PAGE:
felisberto+hernandezFelisberto Hernandez (1902-1964) is considered one of the fathers of magic realism, paving the way for other Latin American novelists such as Julio Cortázar and Gabriel García Márquez, who said, “If I hadn’t read the stories of Felisberto Hernández in 1950, I wouldn’t be the writer I am today.” His short stories — including his most famous, “The Daisy Dolls” — are collected in the book Lands of Memory.

OnettiJuan Carlos Onetti (1909-1994) won the Cervantes Prize, one of the most prestigious awards given to Spanish language novelists. His novels, including La vida breve (A Brief Life) and El astillero (The Shipyard), feature characters struggling with the meaning of their lives.

cristina-peri-rossiCristina Peri Rossi has added a feminist viewpoint to Latin American literature in her poetry, short stories and novels, including The Ship of Fools. She now lives in Spain, where she works as a journalist.

Sources: Encyclopedia Britannica, The Village Voice, Amazon.com

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Classic book review: Gabriel García Márquez’s “One Hundred Years of Solitude”

100 Years of SolitudeGabriel García Márquez’s One Hundred Years of Solitude (Harper Perennial) has been named frequently on literature’s all-time greatest book lists. It also ranks high on Good Reads’ “didn’t finished” list. I can see how it made both lists.

Solitude defeated me once before. I attempted to read it when Oprah Winfrey put it in her book club, but I quit when I couldn’t keep up with all the characters. (I was able to complete and enjoy Love in the Time of Cholera.)

This time, I was prepared, ready to take notes and absorb this greatly loved story.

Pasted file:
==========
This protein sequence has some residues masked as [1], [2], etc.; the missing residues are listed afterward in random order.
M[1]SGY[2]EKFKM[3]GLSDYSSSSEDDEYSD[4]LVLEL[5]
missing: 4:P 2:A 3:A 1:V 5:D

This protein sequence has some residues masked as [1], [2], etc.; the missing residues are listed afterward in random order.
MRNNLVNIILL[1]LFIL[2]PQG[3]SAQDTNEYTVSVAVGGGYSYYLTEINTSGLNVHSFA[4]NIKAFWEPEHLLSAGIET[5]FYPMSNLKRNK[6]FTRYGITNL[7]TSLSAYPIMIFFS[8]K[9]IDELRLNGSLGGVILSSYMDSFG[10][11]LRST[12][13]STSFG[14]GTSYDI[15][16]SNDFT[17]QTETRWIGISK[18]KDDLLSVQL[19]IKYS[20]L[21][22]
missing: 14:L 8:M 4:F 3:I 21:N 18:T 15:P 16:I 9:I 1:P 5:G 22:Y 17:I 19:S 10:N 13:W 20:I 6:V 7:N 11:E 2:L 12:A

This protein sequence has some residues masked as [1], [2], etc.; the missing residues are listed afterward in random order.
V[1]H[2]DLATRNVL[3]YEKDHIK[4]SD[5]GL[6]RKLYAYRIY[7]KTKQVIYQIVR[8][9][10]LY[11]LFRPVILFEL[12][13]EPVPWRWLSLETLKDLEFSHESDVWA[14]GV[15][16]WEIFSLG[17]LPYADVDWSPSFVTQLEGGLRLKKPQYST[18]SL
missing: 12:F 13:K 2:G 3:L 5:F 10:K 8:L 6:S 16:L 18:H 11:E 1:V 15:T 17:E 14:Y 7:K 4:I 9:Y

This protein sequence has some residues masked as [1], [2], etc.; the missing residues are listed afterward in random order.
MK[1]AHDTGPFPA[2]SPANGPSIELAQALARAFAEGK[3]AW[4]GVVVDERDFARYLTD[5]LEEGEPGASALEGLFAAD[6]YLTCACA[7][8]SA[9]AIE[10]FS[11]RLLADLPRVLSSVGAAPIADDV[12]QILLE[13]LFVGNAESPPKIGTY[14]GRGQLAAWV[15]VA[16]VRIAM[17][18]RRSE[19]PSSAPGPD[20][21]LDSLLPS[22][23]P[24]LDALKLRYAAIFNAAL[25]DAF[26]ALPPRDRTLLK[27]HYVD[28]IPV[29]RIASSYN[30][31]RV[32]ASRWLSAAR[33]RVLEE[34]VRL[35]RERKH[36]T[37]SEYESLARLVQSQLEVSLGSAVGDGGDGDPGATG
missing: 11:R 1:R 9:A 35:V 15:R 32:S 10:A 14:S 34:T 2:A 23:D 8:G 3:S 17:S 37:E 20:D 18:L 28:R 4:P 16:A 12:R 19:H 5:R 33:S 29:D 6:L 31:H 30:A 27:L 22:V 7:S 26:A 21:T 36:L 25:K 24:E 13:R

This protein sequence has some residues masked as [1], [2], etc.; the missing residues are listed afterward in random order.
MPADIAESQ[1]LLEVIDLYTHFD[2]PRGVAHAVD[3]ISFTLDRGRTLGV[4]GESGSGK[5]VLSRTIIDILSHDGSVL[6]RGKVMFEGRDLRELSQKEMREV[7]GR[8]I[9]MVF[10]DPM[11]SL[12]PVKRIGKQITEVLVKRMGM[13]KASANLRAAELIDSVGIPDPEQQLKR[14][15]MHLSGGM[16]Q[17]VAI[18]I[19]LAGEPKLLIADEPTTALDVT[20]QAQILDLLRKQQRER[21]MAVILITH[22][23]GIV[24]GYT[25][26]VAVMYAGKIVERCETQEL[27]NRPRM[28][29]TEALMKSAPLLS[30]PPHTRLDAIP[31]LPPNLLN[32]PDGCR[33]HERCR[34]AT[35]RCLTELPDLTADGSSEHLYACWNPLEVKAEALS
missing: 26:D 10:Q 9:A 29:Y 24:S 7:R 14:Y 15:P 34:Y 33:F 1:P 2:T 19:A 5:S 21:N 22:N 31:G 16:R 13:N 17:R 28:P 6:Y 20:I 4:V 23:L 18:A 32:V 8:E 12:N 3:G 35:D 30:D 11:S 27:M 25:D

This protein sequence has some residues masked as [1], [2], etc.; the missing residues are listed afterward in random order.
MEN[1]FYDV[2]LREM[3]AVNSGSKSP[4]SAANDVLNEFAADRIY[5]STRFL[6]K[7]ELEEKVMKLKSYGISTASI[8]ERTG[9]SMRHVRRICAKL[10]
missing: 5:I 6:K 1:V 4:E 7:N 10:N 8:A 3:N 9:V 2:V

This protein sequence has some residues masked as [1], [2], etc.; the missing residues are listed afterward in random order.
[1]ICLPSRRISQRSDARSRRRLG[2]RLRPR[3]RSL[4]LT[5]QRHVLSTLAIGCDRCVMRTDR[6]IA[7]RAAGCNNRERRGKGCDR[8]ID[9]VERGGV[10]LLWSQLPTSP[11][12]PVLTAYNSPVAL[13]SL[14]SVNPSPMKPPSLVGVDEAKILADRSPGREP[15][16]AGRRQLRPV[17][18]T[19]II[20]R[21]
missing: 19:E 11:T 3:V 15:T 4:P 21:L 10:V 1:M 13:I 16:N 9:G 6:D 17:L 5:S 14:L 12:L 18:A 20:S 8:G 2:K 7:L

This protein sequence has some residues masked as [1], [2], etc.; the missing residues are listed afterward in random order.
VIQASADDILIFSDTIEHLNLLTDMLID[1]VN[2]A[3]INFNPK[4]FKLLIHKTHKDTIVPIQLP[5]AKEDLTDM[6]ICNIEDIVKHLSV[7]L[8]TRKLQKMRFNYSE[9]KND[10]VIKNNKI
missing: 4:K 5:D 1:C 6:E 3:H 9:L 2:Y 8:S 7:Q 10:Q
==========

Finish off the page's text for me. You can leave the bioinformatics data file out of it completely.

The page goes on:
The book has an aura about it. It was released in 1968 during the Latin American boom in literature in the 1960s. The novel helped García Márquez win the Nobel Prize in Literature in 1982. The book has numerous fans — including former President Bill Clinton — and it even makes an appearance in the Tom Hanks movie Turner and Hooch.

The novel covers the Buendía family over four generations in the town of Macando, founded by José Arcadio Buendia. García Márquez is an innovator of magic realism, so the villagers experience insomnia together and its rains endlessly for years. But the characters also experience real life — love, heartache, work, illness, death.

“It was as if God had decided to put to the test every capacity for surprise and was keeping the inhabitants of Macondo in a permanent alternation between excitement and disappointment, doubt and revelation, to such an extreme that no one knew for certain where the limits of reality lay.”

García Márquez writes in long sentences and paragraphs that makes the book seems longer than its 421 pages. The book, translated by Gregory Rabassa, demands intense concentration as García Márquez gives long descriptions and plenty of action, but little dialogue. Fortunately, the book had a family tree that I frequently referred to since so many characters share similar names.

Readers are rewarded with beautiful language — rich in description, humor and theme. And the stories are wonderfully crazy. One character, a colonel in the the military, insists no one come more than 10 feet of him. One woman kills men with her beauty. And, near the end, one shocking incident happens that uses both magic realism and hard core reality.

Solitude can be a challenge, but it’s a terrific challenge.

Gabriel Garcia MarquezMore about Gabriel García Márquez:

Born in Aracataca, Colombia, in 1928, García Márquez is one of the best beloved writers in the world. His other books include News of a Kidnapping and Memories of My Melancholy Whores.